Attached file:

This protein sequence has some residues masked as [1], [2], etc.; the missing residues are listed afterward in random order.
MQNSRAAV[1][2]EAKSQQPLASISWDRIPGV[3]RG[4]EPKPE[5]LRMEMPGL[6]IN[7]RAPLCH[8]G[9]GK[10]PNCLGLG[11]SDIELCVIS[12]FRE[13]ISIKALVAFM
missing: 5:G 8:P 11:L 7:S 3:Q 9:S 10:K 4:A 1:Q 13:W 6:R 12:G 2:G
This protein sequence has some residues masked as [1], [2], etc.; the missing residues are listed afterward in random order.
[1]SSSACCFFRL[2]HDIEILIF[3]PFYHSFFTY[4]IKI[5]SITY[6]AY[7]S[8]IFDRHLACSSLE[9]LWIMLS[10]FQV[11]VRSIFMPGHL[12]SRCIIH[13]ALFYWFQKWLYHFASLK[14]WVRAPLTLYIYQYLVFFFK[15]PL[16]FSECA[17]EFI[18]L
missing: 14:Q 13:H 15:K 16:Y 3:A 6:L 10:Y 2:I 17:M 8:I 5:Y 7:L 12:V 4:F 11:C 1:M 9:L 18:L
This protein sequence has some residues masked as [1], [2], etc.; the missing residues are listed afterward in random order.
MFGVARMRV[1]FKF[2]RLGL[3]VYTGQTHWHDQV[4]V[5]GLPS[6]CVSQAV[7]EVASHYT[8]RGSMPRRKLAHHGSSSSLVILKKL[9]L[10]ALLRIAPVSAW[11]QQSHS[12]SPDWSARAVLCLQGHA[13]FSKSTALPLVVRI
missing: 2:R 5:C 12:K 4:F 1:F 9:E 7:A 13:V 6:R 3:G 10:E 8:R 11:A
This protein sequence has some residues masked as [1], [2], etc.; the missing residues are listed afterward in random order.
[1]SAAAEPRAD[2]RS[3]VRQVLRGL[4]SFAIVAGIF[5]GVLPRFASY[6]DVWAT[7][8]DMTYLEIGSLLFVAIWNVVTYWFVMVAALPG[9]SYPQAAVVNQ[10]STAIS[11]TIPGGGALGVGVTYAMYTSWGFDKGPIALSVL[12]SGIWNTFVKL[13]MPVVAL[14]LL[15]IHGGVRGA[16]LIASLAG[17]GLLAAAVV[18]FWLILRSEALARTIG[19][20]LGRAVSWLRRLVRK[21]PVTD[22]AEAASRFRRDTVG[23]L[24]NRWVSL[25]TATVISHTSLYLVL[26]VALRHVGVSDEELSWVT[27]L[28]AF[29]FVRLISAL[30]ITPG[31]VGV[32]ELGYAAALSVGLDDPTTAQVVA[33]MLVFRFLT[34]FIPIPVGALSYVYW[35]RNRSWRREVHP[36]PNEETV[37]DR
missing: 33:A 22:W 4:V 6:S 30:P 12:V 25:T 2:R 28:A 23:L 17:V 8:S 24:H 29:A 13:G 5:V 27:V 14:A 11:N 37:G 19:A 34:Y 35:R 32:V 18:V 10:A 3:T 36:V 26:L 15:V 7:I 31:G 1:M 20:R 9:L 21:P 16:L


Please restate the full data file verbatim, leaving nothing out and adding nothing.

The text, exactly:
This protein sequence has some residues masked as [1], [2], etc.; the missing residues are listed afterward in random order.
MQNSRAAV[1][2]EAKSQQPLASISWDRIPGV[3]RG[4]EPKPE[5]LRMEMPGL[6]IN[7]RAPLCH[8]G[9]GK[10]PNCLGLG[11]SDIELCVIS[12]FRE[13]ISIKALVAFM
missing: 5:G 8:P 11:L 7:S 3:Q 9:S 10:K 4:A 1:Q 13:W 6:R 12:G 2:G
This protein sequence has some residues masked as [1], [2], etc.; the missing residues are listed afterward in random order.
[1]SSSACCFFRL[2]HDIEILIF[3]PFYHSFFTY[4]IKI[5]SITY[6]AY[7]S[8]IFDRHLACSSLE[9]LWIMLS[10]FQV[11]VRSIFMPGHL[12]SRCIIH[13]ALFYWFQKWLYHFASLK[14]WVRAPLTLYIYQYLVFFFK[15]PL[16]FSECA[17]EFI[18]L
missing: 14:Q 13:H 15:K 16:Y 3:A 6:L 10:Y 2:I 17:M 8:I 5:Y 7:L 12:V 4:F 11:C 1:M 9:L 18:L
This protein sequence has some residues masked as [1], [2], etc.; the missing residues are listed afterward in random order.
MFGVARMRV[1]FKF[2]RLGL[3]VYTGQTHWHDQV[4]V[5]GLPS[6]CVSQAV[7]EVASHYT[8]RGSMPRRKLAHHGSSSSLVILKKL[9]L[10]ALLRIAPVSAW[11]QQSHS[12]SPDWSARAVLCLQGHA[13]FSKSTALPLVVRI
missing: 2:R 5:C 12:K 4:F 1:F 9:E 7:A 13:V 6:R 3:G 10:E 8:R 11:A
This protein sequence has some residues masked as [1], [2], etc.; the missing residues are listed afterward in random order.
[1]SAAAEPRAD[2]RS[3]VRQVLRGL[4]SFAIVAGIF[5]GVLPRFASY[6]DVWAT[7][8]DMTYLEIGSLLFVAIWNVVTYWFVMVAALPG[9]SYPQAAVVNQ[10]STAIS[11]TIPGGGALGVGVTYAMYTSWGFDKGPIALSVL[12]SGIWNTFVKL[13]MPVVAL[14]LL[15]IHGGVRGA[16]LIASLAG[17]GLLAAAVV[18]FWLILRSEALARTIG[19][20]LGRAVSWLRRLVRK[21]PVTD[22]AEAASRFRRDTVG[23]L[24]NRWVSL[25]TATVISHTSLYLVL[26]VALRHVGVSDEELSWVT[27]L[28]AF[29]FVRLISAL[30]ITPG[31]VGV[32]ELGYAAALSVGLDDPTTAQVVA[33]MLVFRFLT[34]FIPIPVGALSYVYW[35]RNRSWRREVHP[36]PNEETV[37]DR
missing: 33:A 22:W 4:V 6:S 30:P 12:V 25:T 2:R 28:A 23:L 17:V 8:S 24:H 29:A 13:G 5:V 27:V 14:A 11:N 37:G 19:A 34:Y 35:R 32:V 18:V 10:A 3:T 36:V 26:L 15:V 7:I 31:G 1:M 20:R 9:L 21:P 16:L